Monday 7 January 2013

Les Misérables: A Cry for Justice

By Brother Daniel Leckman, S.J.

I’d like to follow up on Santiago’s analysis of Les Misérables as a story, and focus on the musical and movie. Les Mis is a musical I have loved deeply since the early 1990’s. I have basically been waiting 20 years for it to be made into a movie – they had been talking about the movie since the mid 90’s, so my screening of it was probably the highlight of my year, if not my decade.

As many of you know, much of my vocation as a Jesuit Brother is rooted in a desire to bring justice to our world, to be close to the poor, to help fight against the injustices in our society and to restore right relationship with the earth. However, unlike many other people that are social justice activists, I have no personal history that inspired my desire to live justice. I was raised in a very normal middle class family that always had more than enough to survive. One may say I was rather sheltered from the injustices of our world. Over the years, my faith is what has inspired me to live justice and raise my voice against the wrongs of our world. However, the roots of my concern for justice came from this musical.

I remember walking the cold lonesome streets of my quiet suburban town with Les Mis on my Walkman. Although I knew I would never experience “misery”, that I would never taste the desperation that Fantine sings about, for one short moment, I could almost experience what that profound sadness felt like as Randy Graff (playing Fantine in the Original 1985 New York Cast recording) wailed about the broken dream that lied at her feet in the cold of winter.

In those days, the light of faith had not yet entered my consciousness, and so it was not Valjean’s experience of the deep light of God penetrating our darkened world that moved me, but the heroic call to the barricades by Enjolras – the student leader, sung by the inspiring Michael McGuire on this recording – that gave me hope. The spiritual theme of the story and musical was completely lost on me. It really was the martyrs at the barricade, those willing to die for justice, for change, for a renewal of hope in our world, that set my teenaged mind on fire. To this day, I get goosebumps at the first meeting of the student rebels as Enjolras proclaims the battle cry: “Let us take to the streets with no doubt in our hearts, But a jubilant SHOUT!!”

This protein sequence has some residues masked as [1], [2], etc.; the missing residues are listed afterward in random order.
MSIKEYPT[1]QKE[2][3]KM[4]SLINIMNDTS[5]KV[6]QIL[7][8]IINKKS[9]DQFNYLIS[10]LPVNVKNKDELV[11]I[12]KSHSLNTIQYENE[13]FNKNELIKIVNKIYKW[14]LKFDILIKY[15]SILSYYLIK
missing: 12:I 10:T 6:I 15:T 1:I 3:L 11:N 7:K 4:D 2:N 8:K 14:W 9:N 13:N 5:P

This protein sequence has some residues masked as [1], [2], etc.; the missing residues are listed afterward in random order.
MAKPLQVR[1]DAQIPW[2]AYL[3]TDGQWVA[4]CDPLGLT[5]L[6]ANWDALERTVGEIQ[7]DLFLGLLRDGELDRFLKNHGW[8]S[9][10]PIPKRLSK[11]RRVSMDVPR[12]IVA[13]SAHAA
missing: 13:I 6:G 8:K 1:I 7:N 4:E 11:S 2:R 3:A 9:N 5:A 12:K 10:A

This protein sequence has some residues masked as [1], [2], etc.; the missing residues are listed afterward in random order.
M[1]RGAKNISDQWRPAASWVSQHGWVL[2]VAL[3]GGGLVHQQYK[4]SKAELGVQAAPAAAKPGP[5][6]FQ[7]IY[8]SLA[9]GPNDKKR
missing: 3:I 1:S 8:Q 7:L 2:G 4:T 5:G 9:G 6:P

And his last words at the barricade always ring true to me, “Let others rise to take our place until the earth is free.” The rebels’ cry and the poignantly human characters have inspired and moved me deeply over the years, and they also made me overly enthusiastic about the movie!

The film was nothing short of a masterpiece. I understand much of the criticism around it. Russell Crowe could simply not pull off the role of Javert. He had a few intense scenes, but he just didn’t have the right voice for the role. However, I expected that. What I didn’t expect was to be disappointed by Sasha Baron Cohen as Thenardier. The Thenardiers are supposed to be comic relief amidst all the suffering and misery. The movie version of them left me feeling uncomfortable; partly because it simply wasn’t that funny, but also because the director wanted to emphasize that the Thenardiers were not here for comic relief; they were also part of the misery.

Many critics were also unhappy with the extreme close-ups of the actors’ faces. They were disturbing at times it’s true, but in my book, this enhanced the songs. The best example was Anne Hathaway’s rendition of “I Dreamed a Dream”. All in all, a half decent sung performance … but with the extreme close up of every contortion in her face, it suddenly becomes one of the most poignant renditions of it ever recorded. Perhaps what the critics had problems with is that it was too emotional!

Which is probably why I love this show so much! Three cheers for the new incarnation of this old story about love, hope, faith, and life. As one of my Jesuit brothers put it, this may become one of the greatest tools of evangelization we’ve had in years! Even if he’s wrong, I’m glad the world is getting such an elaborate exposure to this classic story of human suffering and kindness!

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